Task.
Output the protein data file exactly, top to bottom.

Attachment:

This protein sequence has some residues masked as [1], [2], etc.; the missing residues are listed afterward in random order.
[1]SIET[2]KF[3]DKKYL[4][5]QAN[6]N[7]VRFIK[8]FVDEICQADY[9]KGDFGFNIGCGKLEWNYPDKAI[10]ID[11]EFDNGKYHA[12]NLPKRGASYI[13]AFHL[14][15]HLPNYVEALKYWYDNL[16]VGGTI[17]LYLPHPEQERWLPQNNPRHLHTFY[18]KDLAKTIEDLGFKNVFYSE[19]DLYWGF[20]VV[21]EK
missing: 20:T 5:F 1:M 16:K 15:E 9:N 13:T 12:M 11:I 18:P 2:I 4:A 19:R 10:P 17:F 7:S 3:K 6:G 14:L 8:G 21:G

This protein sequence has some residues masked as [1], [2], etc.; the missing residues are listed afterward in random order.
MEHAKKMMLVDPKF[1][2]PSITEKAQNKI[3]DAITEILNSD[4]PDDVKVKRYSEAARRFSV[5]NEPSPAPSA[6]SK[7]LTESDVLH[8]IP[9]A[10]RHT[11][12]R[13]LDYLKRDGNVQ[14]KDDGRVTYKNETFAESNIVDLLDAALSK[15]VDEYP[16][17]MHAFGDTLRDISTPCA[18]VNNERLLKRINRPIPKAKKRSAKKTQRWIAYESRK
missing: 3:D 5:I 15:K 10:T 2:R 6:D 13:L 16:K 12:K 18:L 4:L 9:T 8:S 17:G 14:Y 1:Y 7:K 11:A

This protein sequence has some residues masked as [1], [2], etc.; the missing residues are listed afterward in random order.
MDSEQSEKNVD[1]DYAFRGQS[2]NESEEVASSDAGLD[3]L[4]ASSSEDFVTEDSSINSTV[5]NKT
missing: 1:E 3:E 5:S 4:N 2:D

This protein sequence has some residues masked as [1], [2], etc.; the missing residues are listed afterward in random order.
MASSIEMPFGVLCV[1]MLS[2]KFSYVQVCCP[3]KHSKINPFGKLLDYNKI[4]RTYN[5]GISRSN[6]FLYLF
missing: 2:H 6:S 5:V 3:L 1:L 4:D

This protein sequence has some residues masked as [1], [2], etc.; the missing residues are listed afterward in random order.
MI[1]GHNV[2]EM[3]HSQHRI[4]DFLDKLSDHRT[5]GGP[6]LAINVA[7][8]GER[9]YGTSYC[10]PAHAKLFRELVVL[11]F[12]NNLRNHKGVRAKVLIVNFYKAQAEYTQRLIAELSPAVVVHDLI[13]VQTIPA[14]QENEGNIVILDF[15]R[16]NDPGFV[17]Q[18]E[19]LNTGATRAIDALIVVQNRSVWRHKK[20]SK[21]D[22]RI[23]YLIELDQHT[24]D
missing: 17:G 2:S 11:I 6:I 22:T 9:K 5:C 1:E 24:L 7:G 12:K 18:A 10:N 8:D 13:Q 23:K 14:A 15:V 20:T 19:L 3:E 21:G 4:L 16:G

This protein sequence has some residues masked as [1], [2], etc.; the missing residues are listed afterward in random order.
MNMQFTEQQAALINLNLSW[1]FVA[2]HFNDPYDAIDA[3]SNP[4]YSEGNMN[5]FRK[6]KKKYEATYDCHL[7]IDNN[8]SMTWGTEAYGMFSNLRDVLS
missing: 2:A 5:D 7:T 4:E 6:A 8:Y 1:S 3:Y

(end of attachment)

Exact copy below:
This protein sequence has some residues masked as [1], [2], etc.; the missing residues are listed afterward in random order.
[1]SIET[2]KF[3]DKKYL[4][5]QAN[6]N[7]VRFIK[8]FVDEICQADY[9]KGDFGFNIGCGKLEWNYPDKAI[10]ID[11]EFDNGKYHA[12]NLPKRGASYI[13]AFHL[14][15]HLPNYVEALKYWYDNL[16]VGGTI[17]LYLPHPEQERWLPQNNPRHLHTFY[18]KDLAKTIEDLGFKNVFYSE[19]DLYWGF[20]VV[21]EK
missing: 20:T 5:F 1:M 16:K 15:E 9:N 13:T 12:M 11:I 18:P 2:I 4:A 19:R 10:P 17:F 7:S 3:K 6:G 14:L 8:G 21:G

This protein sequence has some residues masked as [1], [2], etc.; the missing residues are listed afterward in random order.
MEHAKKMMLVDPKF[1][2]PSITEKAQNKI[3]DAITEILNSD[4]PDDVKVKRYSEAARRFSV[5]NEPSPAPSA[6]SK[7]LTESDVLH[8]IP[9]A[10]RHT[11][12]R[13]LDYLKRDGNVQ[14]KDDGRVTYKNETFAESNIVDLLDAALSK[15]VDEYP[16][17]MHAFGDTLRDISTPCA[18]VNNERLLKRINRPIPKAKKRSAKKTQRWIAYESRK
missing: 3:D 5:I 15:K 10:T 2:R 6:D 13:L 16:K 12:K 18:L 4:L 9:T 8:S 17:G 14:Y 1:Y 7:K 11:A

This protein sequence has some residues masked as [1], [2], etc.; the missing residues are listed afterward in random order.
MDSEQSEKNVD[1]DYAFRGQS[2]NESEEVASSDAGLD[3]L[4]ASSSEDFVTEDSSINSTV[5]NKT
missing: 1:E 3:E 5:S 4:N 2:D

This protein sequence has some residues masked as [1], [2], etc.; the missing residues are listed afterward in random order.
MASSIEMPFGVLCV[1]MLS[2]KFSYVQVCCP[3]KHSKINPFGKLLDYNKI[4]RTYN[5]GISRSN[6]FLYLF
missing: 2:H 6:S 5:V 3:L 1:L 4:D

This protein sequence has some residues masked as [1], [2], etc.; the missing residues are listed afterward in random order.
MI[1]GHNV[2]EM[3]HSQHRI[4]DFLDKLSDHRT[5]GGP[6]LAINVA[7][8]GER[9]YGTSYC[10]PAHAKLFRELVVL[11]F[12]NNLRNHKGVRAKVLIVNFYKAQAEYTQRLIAELSPAVVVHDLI[13]VQTIPA[14]QENEGNIVILDF[15]R[16]NDPGFV[17]Q[18]E[19]LNTGATRAIDALIVVQNRSVWRHKK[20]SK[21]D[22]RI[23]YLIELDQHT[24]D
missing: 17:G 2:S 11:I 6:I 22:T 9:K 5:C 1:E 24:L 7:G 12:K 18:A 10:N 8:D 13:Q 23:K 14:A 15:V 20:T 19:L 3:E 21:G 4:L 16:G

This protein sequence has some residues masked as [1], [2], etc.; the missing residues are listed afterward in random order.
MNMQFTEQQAALINLNLSW[1]FVA[2]HFNDPYDAIDA[3]SNP[4]YSEGNMN[5]FRK[6]KKKYEATYDCHL[7]IDNN[8]SMTWGTEAYGMFSNLRDVLS
missing: 2:A 5:D 7:T 4:E 6:A 8:Y 1:S 3:Y